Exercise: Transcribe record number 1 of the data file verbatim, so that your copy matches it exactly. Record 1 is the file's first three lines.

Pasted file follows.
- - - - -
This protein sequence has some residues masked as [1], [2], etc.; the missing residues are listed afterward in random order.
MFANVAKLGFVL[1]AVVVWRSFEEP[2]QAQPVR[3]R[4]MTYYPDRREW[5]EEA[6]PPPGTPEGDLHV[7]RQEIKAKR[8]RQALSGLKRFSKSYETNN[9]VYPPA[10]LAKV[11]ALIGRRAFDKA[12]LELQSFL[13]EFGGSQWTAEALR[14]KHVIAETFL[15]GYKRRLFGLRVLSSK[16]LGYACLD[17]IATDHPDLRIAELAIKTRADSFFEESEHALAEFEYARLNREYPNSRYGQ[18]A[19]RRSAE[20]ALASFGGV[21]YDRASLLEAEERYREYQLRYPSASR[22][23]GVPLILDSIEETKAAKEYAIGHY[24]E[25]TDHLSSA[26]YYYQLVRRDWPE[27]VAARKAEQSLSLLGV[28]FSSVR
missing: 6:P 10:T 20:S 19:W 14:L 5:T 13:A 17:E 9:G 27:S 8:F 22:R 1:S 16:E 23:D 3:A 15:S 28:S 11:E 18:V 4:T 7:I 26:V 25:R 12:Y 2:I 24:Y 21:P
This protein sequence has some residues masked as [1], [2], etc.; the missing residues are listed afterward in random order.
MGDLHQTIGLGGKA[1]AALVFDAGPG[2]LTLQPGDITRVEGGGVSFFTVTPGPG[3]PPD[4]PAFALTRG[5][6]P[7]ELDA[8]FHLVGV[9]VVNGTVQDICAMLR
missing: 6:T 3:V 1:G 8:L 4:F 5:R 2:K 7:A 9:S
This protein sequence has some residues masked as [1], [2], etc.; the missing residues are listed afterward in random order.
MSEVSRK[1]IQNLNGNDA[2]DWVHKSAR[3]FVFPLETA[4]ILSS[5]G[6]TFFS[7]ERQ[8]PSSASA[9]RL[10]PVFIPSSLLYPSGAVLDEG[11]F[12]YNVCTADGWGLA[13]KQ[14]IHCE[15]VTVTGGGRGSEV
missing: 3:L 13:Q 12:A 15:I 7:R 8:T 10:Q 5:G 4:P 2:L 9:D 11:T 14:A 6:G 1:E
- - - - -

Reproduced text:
This protein sequence has some residues masked as [1], [2], etc.; the missing residues are listed afterward in random order.
MFANVAKLGFVL[1]AVVVWRSFEEP[2]QAQPVR[3]R[4]MTYYPDRREW[5]EEA[6]PPPGTPEGDLHV[7]RQEIKAKR[8]RQALSGLKRFSKSYETNN[9]VYPPA[10]LAKV[11]ALIGRRAFDKA[12]LELQSFL[13]EFGGSQWTAEALR[14]KHVIAETFL[15]GYKRRLFGLRVLSSK[16]LGYACLD[17]IATDHPDLRIAELAIKTRADSFFEESEHALAEFEYARLNREYPNSRYGQ[18]A[19]RRSAE[20]ALASFGGV[21]YDRASLLEAEERYREYQLRYPSASR[22][23]GVPLILDSIEETKAAKEYAIGHY[24]E[25]TDHLSSA[26]YYYQLVRRDWPE[27]VAARKAEQSLSLLGV[28]FSSVR
missing: 6:P 10:T 20:S 19:W 14:L 5:T 13:A 17:E 9:G 27:S 8:F 22:R 1:S 16:E 23:D 3:A 15:S 28:S 11:E 18:V 4:T 7:I 26:V 25:R 12:Y 2:I 24:Y 21:P